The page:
The University of Louisville has been plagued by scandal for several years and it was obvious that change was needed, with a board of trustees bitterly divided over the future of embattled university President James Ramsey.
Among the school’s most recent problems is an NCAA investigation of the men’s basketball program related to an allegation of an ex-coach arranging female escorts for players and a FBI investigation of top university officials for alleged misuse of federal money. The list of problems in the years leading up this is troubling.
On Friday, Gov. Matt Bevin announced he is disbanding the 17-member board and replacing it with a 10-member board that he appoints.
We believe Bevin took the appropriate step in his actions because it has been quite clear for some time that the current board of trustees was so badly divided it was close to the point of being dysfunctional.
It is well known that the problems within the board of trustees has been lingering since the administration of former Gov. Steve Beshear, with Ramsey being the flashpoint.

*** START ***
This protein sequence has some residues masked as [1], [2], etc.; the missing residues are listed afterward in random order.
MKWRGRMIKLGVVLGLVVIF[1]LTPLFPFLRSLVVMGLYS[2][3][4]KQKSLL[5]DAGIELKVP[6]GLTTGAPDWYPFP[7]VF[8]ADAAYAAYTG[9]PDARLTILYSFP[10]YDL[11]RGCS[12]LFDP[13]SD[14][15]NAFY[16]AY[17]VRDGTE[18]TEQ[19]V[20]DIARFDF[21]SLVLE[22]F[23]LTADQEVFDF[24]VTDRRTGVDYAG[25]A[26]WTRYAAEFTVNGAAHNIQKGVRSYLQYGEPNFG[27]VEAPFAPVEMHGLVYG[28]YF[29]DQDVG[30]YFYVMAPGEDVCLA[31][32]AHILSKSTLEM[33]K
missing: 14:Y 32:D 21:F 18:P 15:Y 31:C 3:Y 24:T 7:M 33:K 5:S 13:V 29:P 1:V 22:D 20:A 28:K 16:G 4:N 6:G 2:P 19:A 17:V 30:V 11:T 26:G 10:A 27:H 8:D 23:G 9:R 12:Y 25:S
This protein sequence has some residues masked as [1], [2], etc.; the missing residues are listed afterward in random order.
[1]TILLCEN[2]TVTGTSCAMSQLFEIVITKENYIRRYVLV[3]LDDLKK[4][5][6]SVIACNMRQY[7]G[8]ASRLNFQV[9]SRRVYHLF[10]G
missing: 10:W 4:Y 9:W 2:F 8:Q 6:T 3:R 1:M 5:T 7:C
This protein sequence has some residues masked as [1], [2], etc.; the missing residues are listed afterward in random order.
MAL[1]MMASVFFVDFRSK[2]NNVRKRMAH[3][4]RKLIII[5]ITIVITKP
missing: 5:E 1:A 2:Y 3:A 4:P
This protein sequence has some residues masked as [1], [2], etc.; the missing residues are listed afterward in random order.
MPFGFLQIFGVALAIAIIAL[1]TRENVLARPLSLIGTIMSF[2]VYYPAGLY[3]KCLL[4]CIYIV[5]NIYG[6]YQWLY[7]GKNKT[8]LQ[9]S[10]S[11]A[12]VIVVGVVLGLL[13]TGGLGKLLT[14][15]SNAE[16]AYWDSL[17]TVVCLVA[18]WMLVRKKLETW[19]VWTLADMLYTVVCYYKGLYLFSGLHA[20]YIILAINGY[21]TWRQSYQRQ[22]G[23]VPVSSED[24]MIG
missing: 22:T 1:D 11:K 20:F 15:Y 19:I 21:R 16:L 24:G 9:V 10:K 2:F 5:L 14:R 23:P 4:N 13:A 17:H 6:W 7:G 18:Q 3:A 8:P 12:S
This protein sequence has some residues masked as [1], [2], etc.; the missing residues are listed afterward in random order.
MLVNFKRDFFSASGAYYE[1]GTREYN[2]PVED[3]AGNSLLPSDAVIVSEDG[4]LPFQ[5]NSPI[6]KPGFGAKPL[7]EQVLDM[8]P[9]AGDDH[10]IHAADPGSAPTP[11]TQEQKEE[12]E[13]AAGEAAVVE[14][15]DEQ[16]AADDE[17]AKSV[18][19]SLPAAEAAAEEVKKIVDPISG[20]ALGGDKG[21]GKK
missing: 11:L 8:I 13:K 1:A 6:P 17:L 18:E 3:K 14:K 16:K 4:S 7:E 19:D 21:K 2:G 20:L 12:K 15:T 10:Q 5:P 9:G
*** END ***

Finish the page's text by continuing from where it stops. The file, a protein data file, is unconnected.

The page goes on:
For years, Kentucky governors have traditionally exercised broad power, but reorganizing a university board of trustees by executive order is unprecedented and will almost certainly face a court challenge.
Despite the fact that state law is written in an effort to keep politics out of appointments to university boards, such positions have long been used by governors to reward givers. The spots are coveted because trustees receive perks, such as access to season tickets for sporting events.
Last year, after the Rev. Kevin Cosby was not reappointed to the board at the end of his six-year term, every member on the board had contributed to the campaign of Beshear’s son, Andy Beshear, who was running for attorney general.
Where was the outcry from then-Attorney General Jack Conway over Cosby’s removal in what looks a lot like pay to play?
The answer, quite simply, is that there was no outcry because both Beshear and Conway are Democrats.
The actions taken by Bevin to dismantle UofL’s board and replace it appears to be driven by a desire to address board infighting that had festered far too long.
We view his action as a bold and well-intentioned move to address this problem.
Time and the judicial system will ultimately determine whether his action falls within the scope of the governor’s power.
Bowling Green Daily News